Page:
Monday, March 7, 2011


Sometimes you have to delete a chapter.

Case in point - current project. Friday afternoon I wrote a chapter. This morning I deleted 95% of said chapter.


Because it just wasn't working. I knew it when I wrote it, but I kept on writing it, and, well . . . DELETE!

I didn't trust my instinct on the chapter. Okay, I did, but I didn't, and it's a whole confused mess. Ha!

I knew what I wanted to write, to convey in that particular chapter. I wrote what I thought I wanted to write and convey in that particular chapter. But . . .

. . . it just wasn't working.

Today, I deleted a bunch of paragraphs, rewrote them and . . . voila!!! Yes, the chapter works much better now and also provides the jumping off point for revelatory passages about the victim in this current murder mystery.

There are two perspectives about every person: the known and the unknown. Those perspectives are often shadowed by misperceptions.

By using revelatory passages, I strip away the misperceptions and allow the reader a deeper insight into the victim, one not shadowed by jealousy, dislike, or any of the other factors that cause someone to talk bad about a person.

Why does it matter? Well, to me, as a reader, I want to care about the victim. I want to know who they were beyond the scattered comments of other characters that, quite often, paint a bad portrait of the victim.

So, at least in my murder mysteries, I plan to show who the victim was beyond those bad, often limited comments, that only present the victim in a two-dimensional format.


Wednesday, March 2, 2011

WiP Wednesday - March 2, 2011

The progress continues on Book II. That's it. Update over with. Have a good day.

Okay, maybe a bit more . . .

Every manuscript I write is a bit different. Just like no two snowflakes are alike, no two writing of manuscripts is alike either.

Book I - frenzy! I wrote the rough draft in two weeks.

Book II - a slow progression, but the words are flowing, and I like what I'm writing.

I think the I like what I'm writing is the most important aspect of the writing process. If I don't like it, why am I writing it? If I don't love it, why am I writing it?

Ah, like and love! No, not going all philosophical on you . . . today. I don't have time.

I'm progressing and that's the most important thing (other than having a good hair day, good hair days are especially important) right now.


Tuesday, March 1, 2011

Writing Goals

I normally don't set writing goals. I pretty much figure they're the same thing as New Year's resolutions: easy to make and easier to break.

So, I don't sit down at the start of the year and say I'm going to do this, that, then this, then that, and so on and so on and so on.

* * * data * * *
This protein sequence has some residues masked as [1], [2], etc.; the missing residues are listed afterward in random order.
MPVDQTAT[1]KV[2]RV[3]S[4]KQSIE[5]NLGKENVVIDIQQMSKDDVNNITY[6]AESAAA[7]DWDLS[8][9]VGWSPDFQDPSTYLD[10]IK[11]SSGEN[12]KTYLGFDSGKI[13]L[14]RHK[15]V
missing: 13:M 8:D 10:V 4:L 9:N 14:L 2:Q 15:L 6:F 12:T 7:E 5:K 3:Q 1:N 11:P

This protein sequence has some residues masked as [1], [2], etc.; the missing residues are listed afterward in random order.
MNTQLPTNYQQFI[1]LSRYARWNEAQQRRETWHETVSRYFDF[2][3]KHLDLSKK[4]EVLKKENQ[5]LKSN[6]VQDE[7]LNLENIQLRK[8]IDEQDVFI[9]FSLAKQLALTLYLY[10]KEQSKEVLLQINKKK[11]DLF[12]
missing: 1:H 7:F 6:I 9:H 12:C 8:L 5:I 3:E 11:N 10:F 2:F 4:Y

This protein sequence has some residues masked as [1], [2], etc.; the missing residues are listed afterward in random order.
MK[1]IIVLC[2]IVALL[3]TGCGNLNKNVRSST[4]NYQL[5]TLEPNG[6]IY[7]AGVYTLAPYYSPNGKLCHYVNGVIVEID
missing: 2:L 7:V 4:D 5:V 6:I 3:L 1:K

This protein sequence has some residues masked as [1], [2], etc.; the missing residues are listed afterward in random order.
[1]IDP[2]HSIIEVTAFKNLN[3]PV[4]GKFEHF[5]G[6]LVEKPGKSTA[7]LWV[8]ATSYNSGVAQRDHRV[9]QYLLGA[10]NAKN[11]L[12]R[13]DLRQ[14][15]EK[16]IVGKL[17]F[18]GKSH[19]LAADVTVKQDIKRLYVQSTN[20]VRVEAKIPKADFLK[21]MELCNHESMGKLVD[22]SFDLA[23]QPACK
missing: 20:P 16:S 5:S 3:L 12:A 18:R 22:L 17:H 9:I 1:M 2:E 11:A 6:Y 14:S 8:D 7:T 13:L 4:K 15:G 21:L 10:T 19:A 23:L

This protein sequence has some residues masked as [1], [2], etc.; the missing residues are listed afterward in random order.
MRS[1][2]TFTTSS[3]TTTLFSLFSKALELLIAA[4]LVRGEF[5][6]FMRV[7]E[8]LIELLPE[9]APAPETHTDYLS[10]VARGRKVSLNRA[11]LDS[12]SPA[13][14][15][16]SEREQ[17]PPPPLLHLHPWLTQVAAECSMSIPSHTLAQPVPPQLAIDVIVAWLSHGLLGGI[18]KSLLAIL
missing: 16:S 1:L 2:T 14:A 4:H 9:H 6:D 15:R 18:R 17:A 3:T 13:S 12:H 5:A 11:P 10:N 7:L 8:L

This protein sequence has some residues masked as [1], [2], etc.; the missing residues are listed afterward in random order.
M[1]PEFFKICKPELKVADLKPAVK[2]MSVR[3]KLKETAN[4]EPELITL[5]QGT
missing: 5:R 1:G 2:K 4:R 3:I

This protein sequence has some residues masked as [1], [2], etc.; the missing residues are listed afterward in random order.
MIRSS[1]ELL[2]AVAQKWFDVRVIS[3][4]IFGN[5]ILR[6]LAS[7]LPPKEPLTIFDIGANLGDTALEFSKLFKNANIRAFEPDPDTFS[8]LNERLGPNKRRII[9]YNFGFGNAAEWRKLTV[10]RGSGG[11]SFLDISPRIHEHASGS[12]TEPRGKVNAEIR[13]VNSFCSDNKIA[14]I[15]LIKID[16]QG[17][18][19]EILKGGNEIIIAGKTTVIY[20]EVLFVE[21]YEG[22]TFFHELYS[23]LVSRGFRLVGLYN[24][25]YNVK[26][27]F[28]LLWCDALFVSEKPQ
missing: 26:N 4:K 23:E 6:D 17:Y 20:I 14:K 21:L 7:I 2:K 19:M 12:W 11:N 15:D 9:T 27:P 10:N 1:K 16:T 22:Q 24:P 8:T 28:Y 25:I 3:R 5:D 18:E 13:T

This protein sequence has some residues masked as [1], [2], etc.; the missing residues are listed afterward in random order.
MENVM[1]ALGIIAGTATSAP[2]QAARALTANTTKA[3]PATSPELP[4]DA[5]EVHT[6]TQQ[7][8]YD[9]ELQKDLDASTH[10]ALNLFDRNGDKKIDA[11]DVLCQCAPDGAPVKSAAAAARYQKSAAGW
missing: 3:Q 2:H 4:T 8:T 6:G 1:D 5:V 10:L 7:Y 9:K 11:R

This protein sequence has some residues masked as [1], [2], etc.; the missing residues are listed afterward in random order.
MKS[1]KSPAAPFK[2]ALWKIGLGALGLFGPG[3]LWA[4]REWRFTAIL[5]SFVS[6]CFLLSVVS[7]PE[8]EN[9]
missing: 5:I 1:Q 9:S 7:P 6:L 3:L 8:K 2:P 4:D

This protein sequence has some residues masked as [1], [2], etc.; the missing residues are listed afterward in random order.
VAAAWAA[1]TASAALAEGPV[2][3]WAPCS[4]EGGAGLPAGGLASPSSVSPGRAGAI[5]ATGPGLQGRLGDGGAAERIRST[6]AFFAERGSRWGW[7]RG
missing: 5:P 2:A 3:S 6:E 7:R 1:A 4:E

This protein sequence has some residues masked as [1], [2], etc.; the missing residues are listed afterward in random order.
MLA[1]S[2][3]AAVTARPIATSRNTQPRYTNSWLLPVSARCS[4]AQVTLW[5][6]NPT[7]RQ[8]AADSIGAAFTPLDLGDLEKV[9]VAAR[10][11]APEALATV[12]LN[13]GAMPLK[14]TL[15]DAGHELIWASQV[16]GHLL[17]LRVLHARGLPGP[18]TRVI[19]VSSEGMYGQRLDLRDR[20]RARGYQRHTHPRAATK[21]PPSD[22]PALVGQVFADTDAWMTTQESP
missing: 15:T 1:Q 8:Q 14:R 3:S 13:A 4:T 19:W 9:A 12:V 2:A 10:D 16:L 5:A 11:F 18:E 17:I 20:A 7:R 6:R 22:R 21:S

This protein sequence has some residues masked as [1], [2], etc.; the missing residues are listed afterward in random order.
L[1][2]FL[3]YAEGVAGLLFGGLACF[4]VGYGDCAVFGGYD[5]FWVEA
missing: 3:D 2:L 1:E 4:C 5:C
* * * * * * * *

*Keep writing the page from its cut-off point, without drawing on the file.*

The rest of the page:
I don't do it!

Okay, I didn't do it.

But, today, while working away at, well work, and thinking about my writing, and thinking about what I've done and what I want to do, well, I thought, maybe this once, a writing goal or three might not be such a crazy idea.

So . . .

1 - query the cozy mystery project.
2 - research some niche market, independent and/or small press publishers for Margarita Nights.
3 - write rough draft of Book II in mystery series.
4 - edit project that currently doesn't have a title.
5 - figure out title for project that doesn't have a title.

So, those are the few goals I've picked to accomplish this year.

The good thing - #1 & #2 & #3 are all in progress. Hey, that's not bad, is it?

#4 & #5 are going to have to wait a bit, because, well, life goes on. Still, it's nice to have a small set of writing goals to get me through the year. I may even add - start a new project - to the list.

I think that setting small goals is the way to go. Forget those ginormous goals. You're just bound to fail if you aim to high. Anybody heard of Icarus? Yeah, I thought so.

I remember getting a Franklin Day Planner years ago, going to a class on how to use the planner, and the instructor telling us: set small goals that you can check off each and everyday, even if it's something as simple as return all AM phone calls by Noon. Yeah, a simple goal, and yet something I could achieve and, well, check off my daily to-do list.

So, I've done that with my writing goals. I've set achievable goals and some goals, not listed, that are going to take more effort.

In the end, I can hopefully look back and say: hey, look at that, I achieved every goal on my list . . . and then some.

How about you? Do you set writing goals? Do you aim to high? What are some of your goals?